Abstract copyright UK Data Service and data collection copyright owner.The Participation Survey is a continuous push-to-web survey of adults aged 16 and over in England. It serves as a successor to the Taking Part survey, which ran for 16 years as a continuous face to face survey. Paper surveys are available for those not digitally engaged. Fieldwork started in October 2021 and it is envisaged that the survey will be a key evidence source for Department for Digital, Culture, Media and Sport (DCMS) and its sectors by providing statistically representative national estimates of adult engagement with the DCMS sectors. The survey’s main objectives are to: Provide a central, reliable evidence source that can be used to analyse cultural, digital, and sporting engagement, providing a clear picture of why people do or do not engage. Provide data at a county level to meet user needs, including providing evidence for the levelling up agenda. Underpin further research on driving engagement and the value and benefits of engagement.Further information on the survey can be found on the gov.uk Participation Survey webpage. Three versions of the Participation Survey 2021-2022 are available:An open access version (SN 9013). This version is freely available to download and does not require UK Data Service registration. This safeguarded dataset (SN 9012), which includes some additional detail. It is only available to registered UKDS users who have agreed to abide by the conditions of the End User Licence. A Secure Access version (SN 9014), which contains further detailed information. Access to this version is very restricted and requires UKDS registration, completion of an extensive application form, approval from the depositor, and successful completion of a Safe Researcher Training course before access can be granted. Users are advised to first download the safeguarded version (SN 9012) to check whether it includes sufficient detail for their research, before considering making an application for the Secure Access version.Details of all variables available for the version concerned can be found in the UKDS Data Dictionary - see the Documentation section. Main Topics:The Participation Survey collects data on engagement in: the arts libraries heritage museums and galleries tourism major cultural events major sporting events sport gambling digital sectors The survey includes information on frequency of participation, reasons for participating, barriers to participation and attitudes to the sectors. Information is also gathered on demographics (e.g. age, education), and related areas including wellbeing, loneliness, and use of digital technology.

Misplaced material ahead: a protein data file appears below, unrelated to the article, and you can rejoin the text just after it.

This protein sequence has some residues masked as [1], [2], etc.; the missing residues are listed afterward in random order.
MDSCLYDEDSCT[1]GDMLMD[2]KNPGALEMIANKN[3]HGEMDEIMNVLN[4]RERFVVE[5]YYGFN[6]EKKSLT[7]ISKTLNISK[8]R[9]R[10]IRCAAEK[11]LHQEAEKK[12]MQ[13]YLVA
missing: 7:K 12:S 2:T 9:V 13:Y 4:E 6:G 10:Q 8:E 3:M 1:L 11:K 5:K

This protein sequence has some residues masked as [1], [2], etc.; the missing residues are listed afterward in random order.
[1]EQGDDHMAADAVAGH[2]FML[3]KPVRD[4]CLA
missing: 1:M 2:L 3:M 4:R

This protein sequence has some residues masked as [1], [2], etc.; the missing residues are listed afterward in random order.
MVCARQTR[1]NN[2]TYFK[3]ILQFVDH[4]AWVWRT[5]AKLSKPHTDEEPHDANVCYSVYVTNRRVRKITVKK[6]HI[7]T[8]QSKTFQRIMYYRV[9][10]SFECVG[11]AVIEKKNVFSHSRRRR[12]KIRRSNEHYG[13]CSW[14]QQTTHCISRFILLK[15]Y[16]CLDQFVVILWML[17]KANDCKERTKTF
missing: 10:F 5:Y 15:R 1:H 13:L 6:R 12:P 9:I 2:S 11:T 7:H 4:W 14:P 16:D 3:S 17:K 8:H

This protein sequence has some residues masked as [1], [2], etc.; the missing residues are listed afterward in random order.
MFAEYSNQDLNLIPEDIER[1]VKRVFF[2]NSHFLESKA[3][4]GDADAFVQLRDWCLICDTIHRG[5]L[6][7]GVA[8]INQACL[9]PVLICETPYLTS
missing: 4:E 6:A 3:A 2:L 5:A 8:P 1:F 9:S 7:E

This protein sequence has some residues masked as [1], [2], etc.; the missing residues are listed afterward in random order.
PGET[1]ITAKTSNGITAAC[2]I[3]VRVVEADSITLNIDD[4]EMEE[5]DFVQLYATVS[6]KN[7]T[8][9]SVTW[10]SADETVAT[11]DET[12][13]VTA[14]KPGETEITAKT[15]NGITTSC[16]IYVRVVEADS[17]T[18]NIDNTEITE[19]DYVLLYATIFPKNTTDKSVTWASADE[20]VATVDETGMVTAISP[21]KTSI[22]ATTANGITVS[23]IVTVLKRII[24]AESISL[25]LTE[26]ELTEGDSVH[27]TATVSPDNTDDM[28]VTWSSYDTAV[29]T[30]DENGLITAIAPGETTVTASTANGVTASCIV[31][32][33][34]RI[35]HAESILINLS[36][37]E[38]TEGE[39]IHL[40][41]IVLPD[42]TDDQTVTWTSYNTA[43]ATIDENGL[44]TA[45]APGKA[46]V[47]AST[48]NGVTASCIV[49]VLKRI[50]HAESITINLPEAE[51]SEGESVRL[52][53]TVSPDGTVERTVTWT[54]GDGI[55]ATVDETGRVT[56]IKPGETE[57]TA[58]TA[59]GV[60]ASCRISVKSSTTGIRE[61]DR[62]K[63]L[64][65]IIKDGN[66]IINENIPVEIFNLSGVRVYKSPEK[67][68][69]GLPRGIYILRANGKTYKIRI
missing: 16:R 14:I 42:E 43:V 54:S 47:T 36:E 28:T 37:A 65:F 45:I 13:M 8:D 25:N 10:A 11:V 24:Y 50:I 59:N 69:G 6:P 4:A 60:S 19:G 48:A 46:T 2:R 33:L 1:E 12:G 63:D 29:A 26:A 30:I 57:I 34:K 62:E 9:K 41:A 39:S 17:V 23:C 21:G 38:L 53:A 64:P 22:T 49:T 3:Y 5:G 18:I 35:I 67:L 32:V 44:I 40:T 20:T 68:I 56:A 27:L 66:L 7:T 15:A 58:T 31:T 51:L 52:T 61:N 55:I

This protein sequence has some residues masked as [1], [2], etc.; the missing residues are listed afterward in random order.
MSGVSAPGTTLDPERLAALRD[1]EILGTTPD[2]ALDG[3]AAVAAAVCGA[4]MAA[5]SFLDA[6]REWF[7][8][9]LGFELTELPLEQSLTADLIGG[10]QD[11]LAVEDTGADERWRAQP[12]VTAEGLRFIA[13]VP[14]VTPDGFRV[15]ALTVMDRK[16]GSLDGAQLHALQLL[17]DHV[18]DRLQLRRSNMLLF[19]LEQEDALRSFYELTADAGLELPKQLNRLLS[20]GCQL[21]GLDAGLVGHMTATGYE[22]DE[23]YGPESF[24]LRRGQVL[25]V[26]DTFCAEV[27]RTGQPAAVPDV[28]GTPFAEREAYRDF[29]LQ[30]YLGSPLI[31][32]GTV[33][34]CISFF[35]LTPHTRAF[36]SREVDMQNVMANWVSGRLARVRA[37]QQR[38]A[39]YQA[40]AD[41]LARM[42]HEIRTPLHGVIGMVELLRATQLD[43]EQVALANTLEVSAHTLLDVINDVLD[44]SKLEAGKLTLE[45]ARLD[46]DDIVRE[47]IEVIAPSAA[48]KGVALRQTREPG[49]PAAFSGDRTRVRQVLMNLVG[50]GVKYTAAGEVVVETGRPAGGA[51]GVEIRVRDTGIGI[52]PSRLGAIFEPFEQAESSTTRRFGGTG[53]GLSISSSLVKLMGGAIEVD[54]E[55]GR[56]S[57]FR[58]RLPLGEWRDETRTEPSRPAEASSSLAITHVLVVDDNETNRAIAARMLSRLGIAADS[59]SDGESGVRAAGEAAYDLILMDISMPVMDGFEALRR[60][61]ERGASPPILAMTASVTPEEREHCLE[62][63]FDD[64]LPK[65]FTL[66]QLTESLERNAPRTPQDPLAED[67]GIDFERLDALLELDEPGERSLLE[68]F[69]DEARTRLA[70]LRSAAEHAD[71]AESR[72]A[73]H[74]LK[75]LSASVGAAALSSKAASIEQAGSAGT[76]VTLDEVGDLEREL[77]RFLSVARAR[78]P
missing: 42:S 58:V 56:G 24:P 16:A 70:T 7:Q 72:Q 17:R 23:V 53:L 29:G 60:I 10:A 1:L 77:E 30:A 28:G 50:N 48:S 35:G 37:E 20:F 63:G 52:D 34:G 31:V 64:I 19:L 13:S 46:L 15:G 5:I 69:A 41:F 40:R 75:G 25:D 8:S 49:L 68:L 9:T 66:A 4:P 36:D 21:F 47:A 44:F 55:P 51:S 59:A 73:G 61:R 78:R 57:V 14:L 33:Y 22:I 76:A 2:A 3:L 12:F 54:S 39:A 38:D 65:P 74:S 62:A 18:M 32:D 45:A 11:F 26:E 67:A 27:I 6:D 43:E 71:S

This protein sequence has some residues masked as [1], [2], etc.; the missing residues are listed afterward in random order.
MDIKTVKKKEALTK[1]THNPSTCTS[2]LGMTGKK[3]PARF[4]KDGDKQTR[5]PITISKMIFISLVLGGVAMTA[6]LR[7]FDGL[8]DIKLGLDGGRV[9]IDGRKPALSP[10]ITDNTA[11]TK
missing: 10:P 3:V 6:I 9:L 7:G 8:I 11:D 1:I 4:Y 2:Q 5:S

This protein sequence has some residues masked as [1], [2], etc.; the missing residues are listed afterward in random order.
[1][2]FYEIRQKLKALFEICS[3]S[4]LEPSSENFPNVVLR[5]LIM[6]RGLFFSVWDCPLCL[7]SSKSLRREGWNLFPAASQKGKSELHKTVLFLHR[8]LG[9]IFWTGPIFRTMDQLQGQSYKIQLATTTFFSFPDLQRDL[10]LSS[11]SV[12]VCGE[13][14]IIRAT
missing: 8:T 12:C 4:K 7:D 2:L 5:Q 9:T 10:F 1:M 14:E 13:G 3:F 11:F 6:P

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  • Authors: Office for National Statistics;